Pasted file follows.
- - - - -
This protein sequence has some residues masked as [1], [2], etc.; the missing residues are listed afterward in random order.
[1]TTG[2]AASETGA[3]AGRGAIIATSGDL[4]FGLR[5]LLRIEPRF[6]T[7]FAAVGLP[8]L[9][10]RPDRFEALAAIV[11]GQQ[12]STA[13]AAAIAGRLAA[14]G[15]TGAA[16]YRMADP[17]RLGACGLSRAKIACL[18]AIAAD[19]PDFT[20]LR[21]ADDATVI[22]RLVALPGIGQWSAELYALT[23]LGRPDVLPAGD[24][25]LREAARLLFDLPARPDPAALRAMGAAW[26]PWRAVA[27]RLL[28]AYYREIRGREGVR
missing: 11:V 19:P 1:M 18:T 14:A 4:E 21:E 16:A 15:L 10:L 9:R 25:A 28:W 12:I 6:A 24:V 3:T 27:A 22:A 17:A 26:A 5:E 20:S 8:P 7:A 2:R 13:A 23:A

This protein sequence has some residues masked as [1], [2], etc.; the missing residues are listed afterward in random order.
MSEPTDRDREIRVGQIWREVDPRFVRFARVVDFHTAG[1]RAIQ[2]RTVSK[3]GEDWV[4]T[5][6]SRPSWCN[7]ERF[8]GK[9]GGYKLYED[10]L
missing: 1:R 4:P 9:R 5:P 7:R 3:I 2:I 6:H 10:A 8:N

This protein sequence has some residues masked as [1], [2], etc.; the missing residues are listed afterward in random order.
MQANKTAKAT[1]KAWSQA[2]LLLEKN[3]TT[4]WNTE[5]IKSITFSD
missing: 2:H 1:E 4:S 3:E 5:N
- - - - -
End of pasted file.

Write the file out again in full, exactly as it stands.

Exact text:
This protein sequence has some residues masked as [1], [2], etc.; the missing residues are listed afterward in random order.
[1]TTG[2]AASETGA[3]AGRGAIIATSGDL[4]FGLR[5]LLRIEPRF[6]T[7]FAAVGLP[8]L[9][10]RPDRFEALAAIV[11]GQQ[12]STA[13]AAAIAGRLAA[14]G[15]TGAA[16]YRMADP[17]RLGACGLSRAKIACL[18]AIAAD[19]PDFT[20]LR[21]ADDATVI[22]RLVALPGIGQWSAELYALT[23]LGRPDVLPAGD[24][25]LREAARLLFDLPARPDPAALRAMGAAW[26]PWRAVA[27]RLL[28]AYYREIRGREGVR
missing: 11:V 19:P 1:M 18:T 14:A 4:E 21:E 16:A 15:L 10:L 9:R 25:A 28:W 12:I 6:A 24:V 3:T 27:A 22:A 17:A 26:A 5:E 20:S 8:P 7:A 2:R 13:A 23:A

This protein sequence has some residues masked as [1], [2], etc.; the missing residues are listed afterward in random order.
MSEPTDRDREIRVGQIWREVDPRFVRFARVVDFHTAG[1]RAIQ[2]RTVSK[3]GEDWV[4]T[5][6]SRPSWCN[7]ERF[8]GK[9]GGYKLYED[10]L
missing: 1:R 4:P 9:R 5:P 7:R 3:I 2:I 6:H 10:A 8:N

This protein sequence has some residues masked as [1], [2], etc.; the missing residues are listed afterward in random order.
MQANKTAKAT[1]KAWSQA[2]LLLEKN[3]TT[4]WNTE[5]IKSITFSD
missing: 2:H 1:E 4:S 3:E 5:N